The FDA's Final Monograph establishing the conditions under which nasal decongestants containing pseudoephedrine are generally recognized as "safe and effective and not misbranded" is published at 59 Fed. Reg. 43386 and the warning label requirements are set forth in 21 C.F.R. § 341.80(c)(1). The federal regulation established by the FDA sets forth the mandatory labeling requirement for all manufacturers of all products encompassed by the Final Monograph, App. 54a-68a. It is undisputed that McNeil complied. The additional warnings proposed by Respondents are illegal because they are not in compliance with the mandatory labeling language codified in section 341.80(c).
Moreover, the additional warnings urged by Respondents are "different from, in addition to and are not otherwise identical to" those set forth in the applicable Final Monograph. 21 U.S.C. § 379r (providing for national uniformity for non-prescription drugs). In Wyeth, the Court noted that product liability actions against an OTC manufacturer are not expressly pre-empted by section 379r, due to the savings clause contained in section 379r(e). See Wyeth, 129 S. Ct. at 1200 n. 8. That does not, however, foreclose application of the doctrine of implied conflict pre-emption. See Geier, 529 U.S. at 896-97 (recognizing that an express pre-emption provision coupled with a savings clause does not bar the ordinary working of conflict pre-emption principles).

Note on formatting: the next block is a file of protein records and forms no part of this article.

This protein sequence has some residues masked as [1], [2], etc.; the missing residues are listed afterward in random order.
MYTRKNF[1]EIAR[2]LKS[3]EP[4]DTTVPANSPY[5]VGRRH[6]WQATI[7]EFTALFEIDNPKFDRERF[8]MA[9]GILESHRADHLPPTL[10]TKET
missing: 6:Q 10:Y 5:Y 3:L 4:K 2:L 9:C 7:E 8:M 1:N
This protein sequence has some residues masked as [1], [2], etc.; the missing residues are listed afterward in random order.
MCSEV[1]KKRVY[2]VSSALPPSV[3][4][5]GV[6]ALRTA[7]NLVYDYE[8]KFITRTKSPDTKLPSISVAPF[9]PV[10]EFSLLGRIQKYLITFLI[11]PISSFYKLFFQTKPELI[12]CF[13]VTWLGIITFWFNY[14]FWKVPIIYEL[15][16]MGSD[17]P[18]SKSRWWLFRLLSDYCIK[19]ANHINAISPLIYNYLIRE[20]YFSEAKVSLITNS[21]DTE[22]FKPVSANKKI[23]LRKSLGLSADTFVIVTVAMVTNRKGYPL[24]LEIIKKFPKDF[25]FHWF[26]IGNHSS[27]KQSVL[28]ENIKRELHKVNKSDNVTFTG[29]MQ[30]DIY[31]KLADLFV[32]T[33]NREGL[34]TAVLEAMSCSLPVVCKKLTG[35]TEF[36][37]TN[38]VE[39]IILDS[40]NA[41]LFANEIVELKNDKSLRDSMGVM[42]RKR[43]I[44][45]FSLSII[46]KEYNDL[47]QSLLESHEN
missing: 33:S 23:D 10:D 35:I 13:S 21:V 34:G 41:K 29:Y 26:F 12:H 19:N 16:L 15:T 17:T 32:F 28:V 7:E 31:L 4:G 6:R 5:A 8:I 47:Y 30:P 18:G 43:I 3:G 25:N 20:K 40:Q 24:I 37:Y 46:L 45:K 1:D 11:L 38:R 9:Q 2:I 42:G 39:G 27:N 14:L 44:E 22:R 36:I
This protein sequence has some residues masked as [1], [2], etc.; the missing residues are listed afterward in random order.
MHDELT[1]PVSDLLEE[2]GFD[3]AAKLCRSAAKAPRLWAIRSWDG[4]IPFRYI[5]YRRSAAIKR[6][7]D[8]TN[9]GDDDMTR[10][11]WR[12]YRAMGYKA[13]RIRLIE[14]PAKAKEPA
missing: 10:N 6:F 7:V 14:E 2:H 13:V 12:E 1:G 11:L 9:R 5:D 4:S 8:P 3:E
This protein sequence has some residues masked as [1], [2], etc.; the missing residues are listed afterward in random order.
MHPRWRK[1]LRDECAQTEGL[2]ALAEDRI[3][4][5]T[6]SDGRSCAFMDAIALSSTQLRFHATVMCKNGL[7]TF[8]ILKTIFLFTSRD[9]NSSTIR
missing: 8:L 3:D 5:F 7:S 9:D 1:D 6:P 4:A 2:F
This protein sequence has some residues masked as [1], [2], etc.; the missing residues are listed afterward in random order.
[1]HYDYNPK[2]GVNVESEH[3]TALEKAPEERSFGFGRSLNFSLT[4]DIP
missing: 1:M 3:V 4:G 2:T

This point was made in Dowhal v. SmithKline Beecham Consumer Healthcare, 88 P.3d 1 (Cal. 2004). In Dowhal, a citizen filed an action against various drug companies to challenge their failure to place health warnings mandated by California's Proposition 65 on nicotine replacement therapy (NRT) products. In enacting section 379r, Congress included a specific savings clause to preserve Proposition 65 from the express pre-emptive effect of the statute. See 21 U.S.C. § 379r(d)(2) ("This section shall not apply to a State requirement adopted by a State public initiative or referendum enacted prior to September 1, 1997"). The savings clause was designed to preserve Proposition 65, the only state enactment that fell within its terms. See Dowhal, 88 P.3d at 4.
The California Supreme Court held that although the section 379r savings clause precluded express pre-emption of Proposition 65, it did not preclude application of implied conflict pre-emption. Id. at 9. "The language of the Modernization Act's savings clause does not express an intention to preclude all conflict pre-emption." Id. The court recognized that principles of conflict pre-emption would apply if there was a direct conflict between state and federal law or if the state law stood as an obstacle to the accomplishment and execution of the full purposes and objectives of Congress. Id. at 11.